Friday, July 15, 2022

Short Takes: Savings Account Interest, Reverse Mortgages, and more

EQ Bank says they’re “excited to announce an increased interest rate!”  It’s now 1.65%.  Meanwhile, Saven is up to 2.85%.  Unfortunately, Saven is only available to Ontarians.  It’s normal for banks to offer different rates, but the gap down to EQ is disappointing.  Fortunately, the fix is easy; with just a few clicks, my cash savings are mostly in Saven.

Here are my posts for the past four weeks:

A Failure to Understand Rebalancing

Portfolio Projection Assumptions Use and Abuse

Here are some short takes and some weekend reading:

Jason Heath explains the advantages and disadvantages of reverse mortgages compared to other options.  He does a good job of covering the important issues, but doesn’t mention home maintenance.  With reverse mortgages, the homeowner is required to maintain the house to a set standard.  It’s normal for people’s standards for home maintenance to decline as they age, sometimes drastically when they don’t move well and can’t afford to pay someone else to do necessary work.  Reverse mortgage companies have no reason to go around forcing seniors out of poorly-maintained homes now, but once they have a lot of customers who owe more than their homes are worth after costs, their attitude is likely to change.

Robb Engen at Boomer and Echo
defends some aspects of mental accounting and sees problems with others.  Here is my thinking.  I see some forms of mental accounting as a rational response to the fact that the time and effort we put into making decisions has a cost. So, if we’re trying to be rational and account for all relevant costs when making decisions, we have to limit the time we spend making decisions. This necessarily means using easy rules of thumb (or mental accounting rules) that we only examine infrequently.  However, these rules of thumb do have to be examined occasionally to make sure they’re not wrong.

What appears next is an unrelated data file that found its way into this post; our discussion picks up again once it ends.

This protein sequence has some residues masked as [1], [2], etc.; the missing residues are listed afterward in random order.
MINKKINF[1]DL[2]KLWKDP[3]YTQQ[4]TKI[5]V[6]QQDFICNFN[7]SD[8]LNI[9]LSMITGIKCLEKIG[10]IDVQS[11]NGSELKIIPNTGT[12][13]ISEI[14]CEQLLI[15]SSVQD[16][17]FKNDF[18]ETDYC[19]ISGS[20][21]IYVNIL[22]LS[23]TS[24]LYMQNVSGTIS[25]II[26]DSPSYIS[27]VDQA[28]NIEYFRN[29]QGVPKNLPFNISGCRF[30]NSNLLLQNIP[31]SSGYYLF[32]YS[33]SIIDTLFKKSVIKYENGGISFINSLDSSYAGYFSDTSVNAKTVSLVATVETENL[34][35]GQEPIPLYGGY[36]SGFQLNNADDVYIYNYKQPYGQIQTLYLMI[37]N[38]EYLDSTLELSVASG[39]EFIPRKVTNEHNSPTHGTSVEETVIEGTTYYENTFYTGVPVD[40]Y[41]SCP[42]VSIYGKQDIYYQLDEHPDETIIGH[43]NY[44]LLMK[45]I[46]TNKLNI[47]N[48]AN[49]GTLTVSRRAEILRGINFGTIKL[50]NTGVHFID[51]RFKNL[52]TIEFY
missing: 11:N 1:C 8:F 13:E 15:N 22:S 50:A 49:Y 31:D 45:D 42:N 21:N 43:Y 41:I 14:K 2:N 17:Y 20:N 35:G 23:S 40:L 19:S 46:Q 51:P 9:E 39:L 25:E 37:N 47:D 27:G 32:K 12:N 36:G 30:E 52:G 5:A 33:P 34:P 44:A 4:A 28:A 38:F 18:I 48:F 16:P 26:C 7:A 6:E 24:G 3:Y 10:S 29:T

Big Cajun Man
says Nortel is still paying him tiny amounts he’s owed.  He also makes a good point about clutter costing money.

Thursday, July 7, 2022

Portfolio Projection Assumptions Use and Abuse

FP Canada Standards Council puts out a set of portfolio projection assumption guidelines for financial advisors to use when projecting the future of their clients’ portfolios.  The 2022 version of these guidelines appear to be reasonable, but that doesn’t mean they will be used properly.

The guidelines contain many figures, but let’s focus on a 60/40 portfolio that is 5% cash, 35% fixed income, 20% Canadian stocks, 30% foreign developed-market stocks, and 10% emerging-market stocks.  For this portfolio, the guidelines call for a 5.1% annual return with 2.1% inflation.  This works out to a 2.9% real return (after subtracting inflation).

We’ve had a spike in inflation recently, but these projections are intended for a longer-term view.  The projected 2.9% real return seems sensible enough.  Presumably, if inflation stays high, then companies will get higher prices, higher profits, their stock prices will rise, and the 2.9% real return estimate will remain reasonable.  Anything can happen, but a sensible range of possibilities is centered on about 3%.

However, the projections document has an important caveat: “Note that the administrative and investment management fees paid by clients both for products and advice must be subtracted to obtain the net return.”  For a typical advised client, total fees for products and advice can be around 2%, leaving only a real return of 0.9% for the client.

This creates a dilemma for the advisor: to use 2.9% and conveniently forget to subtract fees, or use the embarrassingly low 0.9% that will surely make clients unhappy.  It’s easy enough to justify using the larger figure; just pretend that great mutual fund selection will make up for the fees, even though all the evidence proves that this rarely happens.

But it gets worse.  The guidelines offer some flexibility: “financial planners may deviate within plus or minus 0.5% from the rate of return assumptions and continue to be in compliance with the Guidelines.”  So, unscrupulous advisors can lower inflation by 0.5% and raise all return assumptions by 0.5% to get a 3.9% expected return assumption (if they conveniently forget about fees) and still claim to be following the guidelines.

The typical problem with sophisticated portfolio projection software and spreadsheets is the return assumption baked into them.  No matter how impressive the output looks, it’s only as good as the underlying assumptions.